A study of family and community at ALG…
At ALG teachers know that for social studies to make sense to young children, you start closest to home; you start with self and family and then you begin to ripple outwards. Every year then, we anchor our learning through first studying home and family and then moving increasingly outward to studying our community.
As children heard stories, sang songs and dramatized stories about family, we talked a lot about how families help each other and work together. Now as you may know, talking to kids about an abstract idea is one (not super effective) thing and giving them an opportunity to experience it is another, much richer learning experience.
So children were given many opportunities to both explicitly and directly as well as indirectly get closer to these big ideas of working together.
Working with a material such as blocks, that invites, and in many cases requires, collaboration, gives children opportunities to practice the negotiation and sharing as a natural, integral part of the experience rather than a direct lesson on sharing.
Collaboration for our youngest children might look like companionably sharing space and materials for a few minutes, no small feat. While groups are roughly by age, we do try to have some range in development within each group so that, for example, children with an expanded capacity for skills like communication and negotiation are able to support their peers.
Children who have been together for a while and have experience working together are able to verbalize both a common goal and begin to plan to work towards it together.
Our oldest children, some of whom are in their third year at ALG, are able to work together for a sustained time and build elaborate structures that require a high level of communication, impulse control, and spatial and mathematical reasoning. The red group worked for an entire morning constructing an enormous, elaborate series of homes.
No matter the particular content of any study, whether it’s family or transportation or trash, communication and learning how to work together are essential threads in the fabric of our daily life together, and making sure children have lots of space and opportunity to practice these skills is paramount.
In Art, children worked on making leaves that would frame our family photos on our family tree. Hands grew stronger as children ripped and cut paper and made art.
Children then used a hammer and nail to make a hole in their family leaf picture for hanging and hung their leaf on the wire “family” tree. Most delighted in seeing their family and the families of their friends. Every child also sat with Melissa, one on one, and looked at their family picture and told a story about their family. All of those stories are now in a book in the library and you can often find children sitting and leafing through the book.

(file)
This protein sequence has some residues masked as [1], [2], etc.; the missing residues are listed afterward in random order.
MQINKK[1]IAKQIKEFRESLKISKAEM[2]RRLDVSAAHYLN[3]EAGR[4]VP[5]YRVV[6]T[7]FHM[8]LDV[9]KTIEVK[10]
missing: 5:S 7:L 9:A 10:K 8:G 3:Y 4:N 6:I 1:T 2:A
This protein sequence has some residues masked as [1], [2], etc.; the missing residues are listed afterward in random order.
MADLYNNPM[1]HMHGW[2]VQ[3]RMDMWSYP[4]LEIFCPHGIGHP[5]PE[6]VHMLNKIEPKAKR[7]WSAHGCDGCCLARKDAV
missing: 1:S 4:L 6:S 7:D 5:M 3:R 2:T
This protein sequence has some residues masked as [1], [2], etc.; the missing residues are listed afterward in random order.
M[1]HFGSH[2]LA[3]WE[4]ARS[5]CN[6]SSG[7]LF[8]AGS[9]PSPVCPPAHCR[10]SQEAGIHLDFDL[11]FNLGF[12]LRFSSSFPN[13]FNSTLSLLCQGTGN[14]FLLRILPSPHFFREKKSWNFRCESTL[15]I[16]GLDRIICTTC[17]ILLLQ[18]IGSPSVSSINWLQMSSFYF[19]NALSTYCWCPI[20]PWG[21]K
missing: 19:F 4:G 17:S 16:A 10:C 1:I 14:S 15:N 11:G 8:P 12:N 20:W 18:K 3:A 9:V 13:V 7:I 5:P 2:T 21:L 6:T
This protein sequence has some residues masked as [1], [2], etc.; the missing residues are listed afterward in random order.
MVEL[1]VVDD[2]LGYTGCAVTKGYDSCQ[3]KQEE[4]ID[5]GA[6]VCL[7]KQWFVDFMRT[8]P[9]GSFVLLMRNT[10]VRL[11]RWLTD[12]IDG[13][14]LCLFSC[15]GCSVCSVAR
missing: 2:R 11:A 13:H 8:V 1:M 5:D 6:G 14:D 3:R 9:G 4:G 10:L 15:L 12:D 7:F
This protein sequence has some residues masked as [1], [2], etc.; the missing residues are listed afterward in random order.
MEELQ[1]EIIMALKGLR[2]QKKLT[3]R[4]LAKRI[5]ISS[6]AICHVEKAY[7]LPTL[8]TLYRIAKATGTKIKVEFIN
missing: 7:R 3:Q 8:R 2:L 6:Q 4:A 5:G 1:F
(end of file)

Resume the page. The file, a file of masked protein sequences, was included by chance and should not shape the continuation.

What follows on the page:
For literacy, children told their own stories and listened to many, many stories about all kinds of families. Oral language is the foundation for later reading and writing and so it is essential that teachers immerse children in opportunities for storytelling, dramatic play, and listening and talking. Children here at ALG always have a range of methods and materials to access a story. They might first hear about it in a book and then later play it out with puppets and then again dramatize it with Pickett or watch a teacher play it out like a show.
As we talked about families and communities helping each other, children were invited to help cook for different ALG families who had new babies. The green group made biscuits, the yellow group made muffins and the red group made soup and also got a chance to engage in real and meaningful literacy as they wrote an accompanying card.
We sang the songs Lean on Me and This Little Light of Mine and talked about how at ALG when we help each other we call it, “shining your light.” Over several days at circle time we talked about ways large and small that we can help each other–like helping someone zip their lunch box.
We worked together in our ALG garden planting vegetables to eat and flowers for the bees and to make our space beautiful. Children experienced the work it takes to make something grow and to nurture living things.
Likewise, we learned about the animals in our school community and what they need to eat and how to best take care of them. Every week now children dig in the compost bin to find worms for our toad Big Friendly and carefully pet and handle our Guinea Pig, Enano, our rabbit, Coco, and our corn snake, Buttercup Bob Snakey.
Although we have now moved our studies out even further into our neighborhood community as we take trips to Each Peach Market and The Coupe, our essential questions and practices remain about building a kind, resilient and collaborative community while we facilitate children’s senses of wonder, curiosity, independence and togetherness.